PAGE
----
Fish stocks and the marine environment are public resources that need to be conserved in a sustainable manner if fishing is to have a future. This requires giving attention to the three pillars of sustainability – the environmental as well as the social and economic pillars. LIFE therefore urges that under the new European funding scheme for the maritime sector – the EMFAF – that priority is given to protecting the environment and conserving fish stocks, and to supporting collective projects that contribute to social and economic sustainability of fishing communities.
An End to By-catch and Discards
An instrument like the landing obligation makes no sense for the conservation of fish stocks. Due to its poor implementation, it is of questionable use for scientific stock assessment, and it is a huge burden to fishers. Discarding must be reduced through improved selectivity of fishing gears. Gears that have unacceptably high by-catch rates of non-target species and of fish below minimum size should not be licensed to fish.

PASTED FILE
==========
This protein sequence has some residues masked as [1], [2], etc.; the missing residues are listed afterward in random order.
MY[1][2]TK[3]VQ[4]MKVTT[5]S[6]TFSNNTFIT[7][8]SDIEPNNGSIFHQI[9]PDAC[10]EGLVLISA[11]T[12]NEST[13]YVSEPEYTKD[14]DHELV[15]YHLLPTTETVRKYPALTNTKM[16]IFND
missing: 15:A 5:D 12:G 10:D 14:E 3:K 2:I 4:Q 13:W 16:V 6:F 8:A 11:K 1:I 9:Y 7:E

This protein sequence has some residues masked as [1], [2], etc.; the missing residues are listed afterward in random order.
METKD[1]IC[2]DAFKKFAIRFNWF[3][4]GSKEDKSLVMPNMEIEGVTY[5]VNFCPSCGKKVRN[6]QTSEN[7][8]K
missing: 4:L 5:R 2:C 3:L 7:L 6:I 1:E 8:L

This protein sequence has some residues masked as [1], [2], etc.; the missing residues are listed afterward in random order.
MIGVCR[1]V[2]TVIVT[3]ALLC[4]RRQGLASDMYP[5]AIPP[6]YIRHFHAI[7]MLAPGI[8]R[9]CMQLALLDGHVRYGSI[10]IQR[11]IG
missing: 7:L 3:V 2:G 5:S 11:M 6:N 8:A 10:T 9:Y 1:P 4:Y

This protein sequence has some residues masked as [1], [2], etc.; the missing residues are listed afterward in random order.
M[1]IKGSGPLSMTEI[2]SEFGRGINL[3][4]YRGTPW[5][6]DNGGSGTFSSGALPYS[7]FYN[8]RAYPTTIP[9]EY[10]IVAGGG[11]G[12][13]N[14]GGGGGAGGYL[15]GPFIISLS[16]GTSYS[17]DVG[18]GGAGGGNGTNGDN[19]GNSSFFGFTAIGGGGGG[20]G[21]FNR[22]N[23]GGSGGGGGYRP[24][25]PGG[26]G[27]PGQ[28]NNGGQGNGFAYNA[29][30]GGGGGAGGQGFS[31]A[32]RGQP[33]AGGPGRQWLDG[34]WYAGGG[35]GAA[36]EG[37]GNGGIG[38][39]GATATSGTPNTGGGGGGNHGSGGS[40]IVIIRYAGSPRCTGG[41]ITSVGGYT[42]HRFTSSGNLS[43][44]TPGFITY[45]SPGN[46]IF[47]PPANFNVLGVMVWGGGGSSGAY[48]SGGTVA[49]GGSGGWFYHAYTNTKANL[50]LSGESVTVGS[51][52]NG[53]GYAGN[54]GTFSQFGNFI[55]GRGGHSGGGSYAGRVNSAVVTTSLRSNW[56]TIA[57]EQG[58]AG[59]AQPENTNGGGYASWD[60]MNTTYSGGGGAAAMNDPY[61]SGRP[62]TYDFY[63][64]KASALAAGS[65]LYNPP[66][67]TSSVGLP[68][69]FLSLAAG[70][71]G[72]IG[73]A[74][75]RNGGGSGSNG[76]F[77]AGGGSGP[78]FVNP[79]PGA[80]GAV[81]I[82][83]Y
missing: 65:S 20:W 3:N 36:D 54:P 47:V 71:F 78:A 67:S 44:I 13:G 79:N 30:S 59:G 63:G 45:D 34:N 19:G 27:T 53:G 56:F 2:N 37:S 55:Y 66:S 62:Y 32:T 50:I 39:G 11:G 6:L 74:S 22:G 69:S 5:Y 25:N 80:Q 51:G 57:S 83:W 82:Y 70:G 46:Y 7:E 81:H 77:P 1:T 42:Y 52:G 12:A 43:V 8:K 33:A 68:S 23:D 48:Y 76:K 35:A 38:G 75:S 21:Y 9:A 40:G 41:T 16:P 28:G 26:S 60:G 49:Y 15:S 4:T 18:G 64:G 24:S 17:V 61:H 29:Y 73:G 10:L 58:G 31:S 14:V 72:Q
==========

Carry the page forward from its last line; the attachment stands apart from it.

Fisheries Control Based on Risk of Infraction
Our fleet segment contributes 5% of the catch by volume, we have a comparatively low impact on the environment, and we are happy to comply with sensible, practical and bespoke control measures for our fleet segment. We call for control measures to be applied proportionately, using a risk-based approach to fisheries control and enforcement, that focuses on those fleet segments that have the highest risk of infraction and where infraction is likely to cause a significant breach of fishing regulations. For example, in fisheries activities where the risk of significant by catch and discarding is high.
Support for Fishers of the Future